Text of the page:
Heaven on Earth: The Rise and Fall of Socialism

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Heaven on Earth: The Rise and Fall of Socialism (2005) is a three-hour PBS documentary film (sometimes recut as a 3 episodes documental mini-series) hosted by Ben Wattenberg and narrated by Henry Strozier. The series' Executive Producer is Andrew Walworth. The series was produced for PBS by New River Media, Inc. (re-incorporated as Grace Creek Media, Inc. in 2008) and first broadcast as a special edition of the television series Think Tank in June 2005.

Heaven on Earth begins with the pronouncement: "This 3-hour documentary explores one of the most powerful political ideas in history. Socialism spread farther and faster than any religion. Then, in almost the blink of an eye, it all collapsed. What happened?"[1]


The documentary is divided into three distinct hour-long sections:[2]

Hour 1: The Rise[edit]

This section describes Robert Owen and early utopian socialism before discussing the development of the Communist Manifesto by Karl Marx and Friedrich Engels. Attention turns to Vladimir Lenin and the Bolshevik Revolution, the American labor movement, and finishes with an examination of Canadian socialism.

Hour 2: Revolutions[edit]

Section two focuses on revolutions in the 20th century, including the rise of Benito Mussolini and the spread of communism in China. Focus turns to democratic socialism in Great Britain, the Kibbutz movement in Israel, and socialism in Tanzania. The hour ends with discussion about the apparent failure of many of these movements.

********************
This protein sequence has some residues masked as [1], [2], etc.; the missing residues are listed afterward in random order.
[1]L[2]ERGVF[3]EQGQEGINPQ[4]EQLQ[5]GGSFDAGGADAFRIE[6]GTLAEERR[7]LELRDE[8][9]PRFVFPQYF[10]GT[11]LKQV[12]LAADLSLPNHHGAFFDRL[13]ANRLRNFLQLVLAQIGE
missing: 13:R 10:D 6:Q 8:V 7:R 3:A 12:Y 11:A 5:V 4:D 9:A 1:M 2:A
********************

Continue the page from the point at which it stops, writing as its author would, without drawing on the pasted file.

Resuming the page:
Hour 3: The Collapse[edit]

Section three focuses on showing setbacks in established socialist/communist states, specifically in showing how capitalism has gained favoritism as the economic philosophy of formerly socialist states. The documentary ends with a return to the Kibbutz and discussion about how market forces have transformed the community.

Companion book[edit]

Its companion book is Joshua Muravchik's 2003 book of the same name, which covers around the same material and follows pretty much the same structure (although it has a first chapter on Babeuf's Conspiracy of Equals, it adds George Meany to the Samuel Gompers chapter, the Kibbutz data are all in one conclusion, the Tanganyika/Tanzania chapter on Third World Socialism is not divided in two, just like the chapter on Mikhail Gorbachev is not, and the decay of the Labour Party and rise of Margaret Thatcher in the 1970s are just referred to in the beginning of the Tony Blair chapter).


The book has been accused of factual errors and right-wing bias.[3] Some criticism of conservative bias comes because many of the people involved with production of the documentary are self-proclaimed neoconservatives. Host Ben Wattenberg and author of the companion book Joshua Muravchik were scholars at the conservative think tank American Enterprise Institute.[4] Michael Gove, who appears in the documentary film as a participant at the "Capitalist Ball", says, "I don’t believe that socialism is dead because I don’t believe that the impulse which drives people towards the Left, the desire to control, meddle and interfere in other people’s lives, can ever die."[5] Noa Shamir-Ronen, daughter of one of the founders of Israel's Kibbutz Ginosar opines, "If in the past we used to work because of values, now there are new values. The supreme value - we are ordinary human beings - is money."[6]


  1. ^ Official website
  2. ^ "Heaven on Earth - The Film: Synopsis". pbs.org. Archived from the original on 2006-01-04. Retrieved 2017-07-07. 
  3. ^ Schulman, Jason (Summer 2003). "Review: Heaven on Earth" (PDF). Logos: A Journal of Modern Society and Culture. 2 (3). Retrieved 2016-09-04. 
  4. ^ Johnson, Alan (Winter 2007). "The Neoconservative Persuasion and Foreign Policy: An Interview with Joshua Muravchik" (PDF). Democratiya (11): 260–287. Archived from the original (PDF) on June 20, 2010. Retrieved 2016-09-04. 
  5. ^ "Free Market Scholars". Grace Creek Media. 2013. 
  6. ^ "Transcript". PBS. 2005. 

External links[edit]